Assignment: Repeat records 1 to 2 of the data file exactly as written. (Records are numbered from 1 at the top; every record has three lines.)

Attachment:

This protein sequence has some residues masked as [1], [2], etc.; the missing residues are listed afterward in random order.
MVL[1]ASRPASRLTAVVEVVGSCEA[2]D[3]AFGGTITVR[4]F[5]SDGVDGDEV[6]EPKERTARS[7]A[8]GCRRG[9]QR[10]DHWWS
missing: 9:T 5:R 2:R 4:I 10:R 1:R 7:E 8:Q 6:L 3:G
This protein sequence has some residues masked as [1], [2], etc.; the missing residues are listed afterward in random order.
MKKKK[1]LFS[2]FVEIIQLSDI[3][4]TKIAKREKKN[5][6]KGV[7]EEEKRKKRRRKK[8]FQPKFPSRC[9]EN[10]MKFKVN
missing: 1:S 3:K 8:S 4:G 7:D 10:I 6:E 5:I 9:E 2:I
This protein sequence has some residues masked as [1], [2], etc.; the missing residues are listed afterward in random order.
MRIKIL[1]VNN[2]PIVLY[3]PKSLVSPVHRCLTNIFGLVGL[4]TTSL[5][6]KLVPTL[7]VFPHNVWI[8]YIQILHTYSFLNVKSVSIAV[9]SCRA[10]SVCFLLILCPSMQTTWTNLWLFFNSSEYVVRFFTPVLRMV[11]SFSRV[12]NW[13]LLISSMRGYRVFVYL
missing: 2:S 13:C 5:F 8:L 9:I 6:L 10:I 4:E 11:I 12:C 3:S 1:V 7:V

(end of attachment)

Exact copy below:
This protein sequence has some residues masked as [1], [2], etc.; the missing residues are listed afterward in random order.
MVL[1]ASRPASRLTAVVEVVGSCEA[2]D[3]AFGGTITVR[4]F[5]SDGVDGDEV[6]EPKERTARS[7]A[8]GCRRG[9]QR[10]DHWWS
missing: 9:T 5:R 2:R 4:I 10:R 1:R 7:E 8:Q 6:L 3:G
This protein sequence has some residues masked as [1], [2], etc.; the missing residues are listed afterward in random order.
MKKKK[1]LFS[2]FVEIIQLSDI[3][4]TKIAKREKKN[5][6]KGV[7]EEEKRKKRRRKK[8]FQPKFPSRC[9]EN[10]MKFKVN
missing: 1:S 3:K 8:S 4:G 7:D 10:I 6:E 5:I 9:E 2:I